I'm a preschool teacher and do you know how many times I have been sick this year because parents send their kids in coughing and sneezing? I had one poor child vomit from coughing so much and because he didn't have a fever, we couldn't send him home. Love it (sarcastic here) when parents fill their kids with tylenol to lower a fever so they can get a few hours of work in until the fever returns and they have to pick their kid up. We always know because the kids tell us mommy gave them the red medicine for a fever.

I do know this happens a lot; I volunteered in the elementary school clinic for years and saw this all the time. It is infuriating.

But finding a sitter for a sick child is almost impossible, and employers tend to be much more understanding of the sick child problem when the school calls and says that the child is sick that they do when the parents call and say that their child is sick. When you have kids and you miss work because of them, there is often a lot of resentment from your co-workers who have to cover you, and using your leave to take care of them means you don't have any yourself if you catch what they have. And some managers couldn't care less if your kids are sick; you have to go in, anyway.

So they send their kids in sick, which makes their kids miserable and the other kids sick.

I never had to make choices like that, but I have some compassion for the parents who do (as opposed to the parents who have lots of sick leave and could easily take time off, but don't want to deal with their sick kids--and yes, I met a few of those, too).

Rex
02-15-2011, 05:33 PM
When I was sick a couple of weeks ago, I came in thinking that I was better. But I was not so, I took the next day off. I had to come in that Friday - no one else is trained to get the newsletter out. But then I wiped my phone and computer down, and came home early. I was so out of it that I got some of the dates wrong on the watchbill and calendar :). I spent that entire weekend in bed. If you are sick, stay home. I have learned my lesson.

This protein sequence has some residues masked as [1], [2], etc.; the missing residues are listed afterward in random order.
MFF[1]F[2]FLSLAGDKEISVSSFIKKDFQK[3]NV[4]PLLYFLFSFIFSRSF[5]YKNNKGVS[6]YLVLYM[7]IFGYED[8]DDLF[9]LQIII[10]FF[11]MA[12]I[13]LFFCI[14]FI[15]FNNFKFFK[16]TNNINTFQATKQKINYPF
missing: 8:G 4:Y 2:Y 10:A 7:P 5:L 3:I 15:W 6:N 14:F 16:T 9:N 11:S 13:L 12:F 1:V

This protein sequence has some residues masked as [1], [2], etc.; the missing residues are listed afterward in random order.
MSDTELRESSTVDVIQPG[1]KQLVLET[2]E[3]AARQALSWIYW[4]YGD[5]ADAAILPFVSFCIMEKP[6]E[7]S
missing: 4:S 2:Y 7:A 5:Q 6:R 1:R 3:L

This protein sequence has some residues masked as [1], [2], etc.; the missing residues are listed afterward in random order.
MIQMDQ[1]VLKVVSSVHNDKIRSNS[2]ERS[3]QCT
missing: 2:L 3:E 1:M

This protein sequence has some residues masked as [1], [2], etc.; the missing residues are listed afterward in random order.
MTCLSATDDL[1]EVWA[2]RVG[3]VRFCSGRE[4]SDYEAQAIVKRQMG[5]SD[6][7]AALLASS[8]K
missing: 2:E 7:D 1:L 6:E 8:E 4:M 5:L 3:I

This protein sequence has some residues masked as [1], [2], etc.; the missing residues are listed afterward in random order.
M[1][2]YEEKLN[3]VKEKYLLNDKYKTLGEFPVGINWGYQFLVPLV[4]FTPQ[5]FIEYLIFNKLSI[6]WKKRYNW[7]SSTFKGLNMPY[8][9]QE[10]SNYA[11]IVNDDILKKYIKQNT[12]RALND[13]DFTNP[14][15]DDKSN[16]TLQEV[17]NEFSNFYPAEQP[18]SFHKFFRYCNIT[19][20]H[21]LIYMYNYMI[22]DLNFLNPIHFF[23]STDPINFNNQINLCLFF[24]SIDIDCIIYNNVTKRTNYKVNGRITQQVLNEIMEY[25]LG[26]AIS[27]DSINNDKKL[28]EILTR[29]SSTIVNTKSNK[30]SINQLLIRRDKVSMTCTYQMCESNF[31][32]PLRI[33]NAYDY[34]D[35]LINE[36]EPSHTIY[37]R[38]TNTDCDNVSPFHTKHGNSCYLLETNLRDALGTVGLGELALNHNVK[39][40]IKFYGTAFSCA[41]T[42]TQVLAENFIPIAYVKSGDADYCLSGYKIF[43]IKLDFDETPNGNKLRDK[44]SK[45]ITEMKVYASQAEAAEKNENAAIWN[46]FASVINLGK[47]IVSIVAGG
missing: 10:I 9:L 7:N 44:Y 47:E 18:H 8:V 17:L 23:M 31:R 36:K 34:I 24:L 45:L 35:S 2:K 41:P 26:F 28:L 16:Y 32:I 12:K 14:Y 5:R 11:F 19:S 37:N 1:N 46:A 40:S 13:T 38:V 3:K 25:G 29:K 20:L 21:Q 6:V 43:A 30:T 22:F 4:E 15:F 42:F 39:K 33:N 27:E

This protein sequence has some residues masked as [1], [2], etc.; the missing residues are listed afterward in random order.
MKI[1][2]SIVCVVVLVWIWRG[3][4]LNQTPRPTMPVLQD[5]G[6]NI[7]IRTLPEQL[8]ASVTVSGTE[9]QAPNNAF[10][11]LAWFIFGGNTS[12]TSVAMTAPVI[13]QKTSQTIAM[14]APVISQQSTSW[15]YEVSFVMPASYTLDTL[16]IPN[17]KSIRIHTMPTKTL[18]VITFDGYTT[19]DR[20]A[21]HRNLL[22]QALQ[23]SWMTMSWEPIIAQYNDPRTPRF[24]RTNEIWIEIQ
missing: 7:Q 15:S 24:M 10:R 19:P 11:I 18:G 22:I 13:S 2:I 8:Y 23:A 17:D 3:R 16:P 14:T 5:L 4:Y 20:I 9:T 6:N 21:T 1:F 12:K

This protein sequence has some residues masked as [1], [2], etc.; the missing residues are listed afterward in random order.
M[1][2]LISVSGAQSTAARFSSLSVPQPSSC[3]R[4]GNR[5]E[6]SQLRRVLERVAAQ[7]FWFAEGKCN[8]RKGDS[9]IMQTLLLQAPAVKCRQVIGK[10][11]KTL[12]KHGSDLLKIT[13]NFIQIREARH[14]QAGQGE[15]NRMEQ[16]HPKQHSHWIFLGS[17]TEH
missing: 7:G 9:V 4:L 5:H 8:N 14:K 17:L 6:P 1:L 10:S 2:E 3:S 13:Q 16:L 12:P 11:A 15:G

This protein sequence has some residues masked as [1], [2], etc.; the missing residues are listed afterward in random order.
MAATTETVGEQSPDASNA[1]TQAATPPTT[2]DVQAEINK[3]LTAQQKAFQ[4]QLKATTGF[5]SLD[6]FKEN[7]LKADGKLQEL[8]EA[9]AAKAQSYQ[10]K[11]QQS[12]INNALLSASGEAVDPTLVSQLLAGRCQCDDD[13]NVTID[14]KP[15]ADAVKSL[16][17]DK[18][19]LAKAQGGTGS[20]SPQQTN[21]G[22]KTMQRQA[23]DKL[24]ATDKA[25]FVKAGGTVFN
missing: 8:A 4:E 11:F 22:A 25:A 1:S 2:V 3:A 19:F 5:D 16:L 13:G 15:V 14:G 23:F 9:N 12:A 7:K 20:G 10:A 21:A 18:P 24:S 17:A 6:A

GarrAarghHrumph
02-15-2011, 06:41 PM
I get 0 sick days, 0 personal days and 0 vacation days. If I am not at work I don't get paid. That includes sow days...

You don't get any days off to deal with your pigs? ;)

Anita18
02-15-2011, 07:10 PM
This is the first job I've had that actually gives me vacation/sick days/benefits. It's really hard to take time off when you don't have pto. If I can work, I need the money (that said, most of my sick days are usually migraines where physically I can't do anything but lay around in a dark room)...
Yeah that really sucks. :( Another of my coworkers gets sick all the time, not only colds but really bad migraines. She sometimes finds a way to get to work but not always. (If it's a migraine, she buckles down and tries to feel better, then goes to work later in the day. My boss is fairly lenient about scheduling too. It's probably why we're still fairly productive despite being a really small group. :lol: )

But she's a really smart, productive person when she IS here - she's achieved more in a shorter time than most grad students even with all of her hours off and her recurring migraines. And we work in a place where it's impossible to telecommute. I don't get why more employers don't make it possible to telecommute when it's possible for your job. When I was out for a week with the stomach flu, I couldn't get up and walk around, but I could still read and do computer work. (I got a lot of reading done that week. :lol: ) Employers forcing sick people to come in for stuff they could do at home is just stupid. Then again I've heard a lot of really stupid things going down for the sake of "looking productive," even in a scientific lab setting where supplies are not cheap. :o

Mozart
02-15-2011, 07:14 PM
sorry snow days ;)

Susan M
02-15-2011, 07:17 PM
Luckily we have a boss who's understanding of this - if you're sick